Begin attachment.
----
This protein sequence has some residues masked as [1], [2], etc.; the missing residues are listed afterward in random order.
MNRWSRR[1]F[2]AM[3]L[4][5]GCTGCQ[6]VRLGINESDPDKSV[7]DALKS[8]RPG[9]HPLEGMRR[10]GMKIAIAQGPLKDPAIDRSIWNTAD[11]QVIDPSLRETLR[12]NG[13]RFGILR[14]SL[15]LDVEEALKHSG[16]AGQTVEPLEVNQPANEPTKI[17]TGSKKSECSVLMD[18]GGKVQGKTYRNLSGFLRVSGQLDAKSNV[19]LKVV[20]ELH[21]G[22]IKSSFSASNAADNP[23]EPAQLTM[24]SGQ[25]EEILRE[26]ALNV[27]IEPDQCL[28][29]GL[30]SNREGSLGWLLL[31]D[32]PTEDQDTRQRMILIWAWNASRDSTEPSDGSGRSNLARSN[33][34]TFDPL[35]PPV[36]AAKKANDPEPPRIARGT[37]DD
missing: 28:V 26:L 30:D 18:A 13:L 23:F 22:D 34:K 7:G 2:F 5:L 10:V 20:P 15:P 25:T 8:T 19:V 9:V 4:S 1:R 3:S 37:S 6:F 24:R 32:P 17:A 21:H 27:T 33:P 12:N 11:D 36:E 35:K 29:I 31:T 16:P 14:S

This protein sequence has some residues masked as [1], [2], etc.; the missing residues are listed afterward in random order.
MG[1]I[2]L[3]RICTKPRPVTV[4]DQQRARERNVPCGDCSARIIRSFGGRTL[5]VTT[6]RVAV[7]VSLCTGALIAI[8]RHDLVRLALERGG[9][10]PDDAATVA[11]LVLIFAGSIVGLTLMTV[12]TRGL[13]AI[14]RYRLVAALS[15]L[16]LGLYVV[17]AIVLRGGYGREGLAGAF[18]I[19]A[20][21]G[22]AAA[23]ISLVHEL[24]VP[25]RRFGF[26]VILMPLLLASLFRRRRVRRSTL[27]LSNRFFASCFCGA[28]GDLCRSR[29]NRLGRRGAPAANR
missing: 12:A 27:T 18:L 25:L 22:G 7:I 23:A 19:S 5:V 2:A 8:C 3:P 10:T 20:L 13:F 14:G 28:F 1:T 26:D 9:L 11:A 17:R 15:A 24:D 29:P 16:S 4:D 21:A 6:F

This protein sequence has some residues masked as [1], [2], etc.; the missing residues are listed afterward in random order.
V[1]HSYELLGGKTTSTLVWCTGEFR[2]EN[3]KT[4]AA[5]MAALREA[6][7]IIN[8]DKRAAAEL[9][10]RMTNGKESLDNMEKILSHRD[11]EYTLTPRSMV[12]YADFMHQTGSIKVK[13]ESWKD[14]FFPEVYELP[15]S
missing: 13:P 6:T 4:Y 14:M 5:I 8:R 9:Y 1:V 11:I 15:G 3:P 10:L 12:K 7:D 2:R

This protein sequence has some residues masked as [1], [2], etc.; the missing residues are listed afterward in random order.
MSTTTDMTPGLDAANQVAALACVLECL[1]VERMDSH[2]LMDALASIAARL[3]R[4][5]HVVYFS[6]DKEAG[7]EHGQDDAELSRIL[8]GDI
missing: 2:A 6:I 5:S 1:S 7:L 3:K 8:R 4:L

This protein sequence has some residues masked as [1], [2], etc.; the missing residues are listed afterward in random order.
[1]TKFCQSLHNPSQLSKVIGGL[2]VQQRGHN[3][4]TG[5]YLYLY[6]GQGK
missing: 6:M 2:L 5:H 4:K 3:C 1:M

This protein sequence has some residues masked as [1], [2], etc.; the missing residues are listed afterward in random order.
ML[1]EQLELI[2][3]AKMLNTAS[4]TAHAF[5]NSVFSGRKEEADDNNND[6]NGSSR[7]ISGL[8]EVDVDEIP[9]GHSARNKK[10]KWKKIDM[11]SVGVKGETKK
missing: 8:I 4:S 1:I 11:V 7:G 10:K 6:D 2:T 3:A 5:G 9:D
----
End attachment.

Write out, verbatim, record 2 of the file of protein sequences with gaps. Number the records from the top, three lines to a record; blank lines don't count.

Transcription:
This protein sequence has some residues masked as [1], [2], etc.; the missing residues are listed afterward in random order.
MG[1]I[2]L[3]RICTKPRPVTV[4]DQQRARERNVPCGDCSARIIRSFGGRTL[5]VTT[6]RVAV[7]VSLCTGALIAI[8]RHDLVRLALERGG[9][10]PDDAATVA[11]LVLIFAGSIVGLTLMTV[12]TRGL[13]AI[14]RYRLVAALS[15]L[16]LGLYVV[17]AIVLRGGYGREGLAGAF[18]I[19]A[20][21]G[22]AAA[23]ISLVHEL[24]VP[25]RRFGF[26]VILMPLLLASLFRRRRVRRSTL[27]LSNRFFASCFCGA[28]GDLCRSR[29]NRLGRRGAPAANR
missing: 12:A 27:T 18:L 25:L 22:G 7:I 23:A 19:S 5:V 2:A 8:C 3:P 10:T 20:L 13:F 14:G 28:F 1:T 26:D 9:L 11:A 17:R 15:A 24:D 29:P 16:S 4:D 21:A 6:F